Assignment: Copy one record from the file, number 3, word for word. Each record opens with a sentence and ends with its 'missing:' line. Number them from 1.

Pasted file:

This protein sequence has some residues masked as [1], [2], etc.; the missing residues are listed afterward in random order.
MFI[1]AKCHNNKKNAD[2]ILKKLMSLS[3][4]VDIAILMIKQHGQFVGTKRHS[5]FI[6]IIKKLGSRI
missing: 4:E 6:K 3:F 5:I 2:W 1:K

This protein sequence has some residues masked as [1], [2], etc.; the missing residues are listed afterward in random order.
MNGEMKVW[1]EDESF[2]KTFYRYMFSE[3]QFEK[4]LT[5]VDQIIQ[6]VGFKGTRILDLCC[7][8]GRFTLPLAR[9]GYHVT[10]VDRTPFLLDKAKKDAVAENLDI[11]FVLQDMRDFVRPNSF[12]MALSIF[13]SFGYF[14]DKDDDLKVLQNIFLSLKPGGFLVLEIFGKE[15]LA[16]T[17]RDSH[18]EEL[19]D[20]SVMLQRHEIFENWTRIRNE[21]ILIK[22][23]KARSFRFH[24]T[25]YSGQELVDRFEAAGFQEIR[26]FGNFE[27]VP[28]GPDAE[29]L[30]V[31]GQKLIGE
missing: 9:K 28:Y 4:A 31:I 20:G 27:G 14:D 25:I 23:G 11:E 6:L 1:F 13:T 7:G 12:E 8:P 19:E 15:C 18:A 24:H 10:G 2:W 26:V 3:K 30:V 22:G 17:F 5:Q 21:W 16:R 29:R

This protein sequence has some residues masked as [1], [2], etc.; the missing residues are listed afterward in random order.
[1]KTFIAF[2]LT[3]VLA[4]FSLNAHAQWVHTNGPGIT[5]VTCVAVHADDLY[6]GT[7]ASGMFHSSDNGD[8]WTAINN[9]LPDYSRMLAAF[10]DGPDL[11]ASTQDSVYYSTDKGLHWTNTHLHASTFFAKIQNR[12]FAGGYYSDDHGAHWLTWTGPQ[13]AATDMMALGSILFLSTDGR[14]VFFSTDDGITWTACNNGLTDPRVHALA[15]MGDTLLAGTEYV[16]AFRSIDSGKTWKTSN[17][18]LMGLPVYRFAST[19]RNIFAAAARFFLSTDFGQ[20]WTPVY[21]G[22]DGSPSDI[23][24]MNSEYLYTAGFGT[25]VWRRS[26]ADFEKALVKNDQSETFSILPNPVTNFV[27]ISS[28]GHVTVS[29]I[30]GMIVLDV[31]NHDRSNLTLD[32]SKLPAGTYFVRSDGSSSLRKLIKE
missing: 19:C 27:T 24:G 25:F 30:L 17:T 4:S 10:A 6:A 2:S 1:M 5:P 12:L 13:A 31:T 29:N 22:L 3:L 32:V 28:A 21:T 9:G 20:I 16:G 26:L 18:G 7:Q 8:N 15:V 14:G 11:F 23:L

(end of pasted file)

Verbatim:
This protein sequence has some residues masked as [1], [2], etc.; the missing residues are listed afterward in random order.
[1]KTFIAF[2]LT[3]VLA[4]FSLNAHAQWVHTNGPGIT[5]VTCVAVHADDLY[6]GT[7]ASGMFHSSDNGD[8]WTAINN[9]LPDYSRMLAAF[10]DGPDL[11]ASTQDSVYYSTDKGLHWTNTHLHASTFFAKIQNR[12]FAGGYYSDDHGAHWLTWTGPQ[13]AATDMMALGSILFLSTDGR[14]VFFSTDDGITWTACNNGLTDPRVHALA[15]MGDTLLAGTEYV[16]AFRSIDSGKTWKTSN[17][18]LMGLPVYRFAST[19]RNIFAAAARFFLSTDFGQ[20]WTPVY[21]G[22]DGSPSDI[23][24]MNSEYLYTAGFGT[25]VWRRS[26]ADFEKALVKNDQSETFSILPNPVTNFV[27]ISS[28]GHVTVS[29]I[30]GMIVLDV[31]NHDRSNLTLD[32]SKLPAGTYFVRSDGSSSLRKLIKE
missing: 19:C 27:T 24:G 25:F 30:L 17:T 4:S 10:A 6:A 2:S 1:M 5:P 12:L 13:A 31:T 29:N 22:L 3:L 32:V 28:A 21:T 9:G 20:I 16:G 26:L 18:G 7:Q 8:N 15:V 14:G 11:F 23:L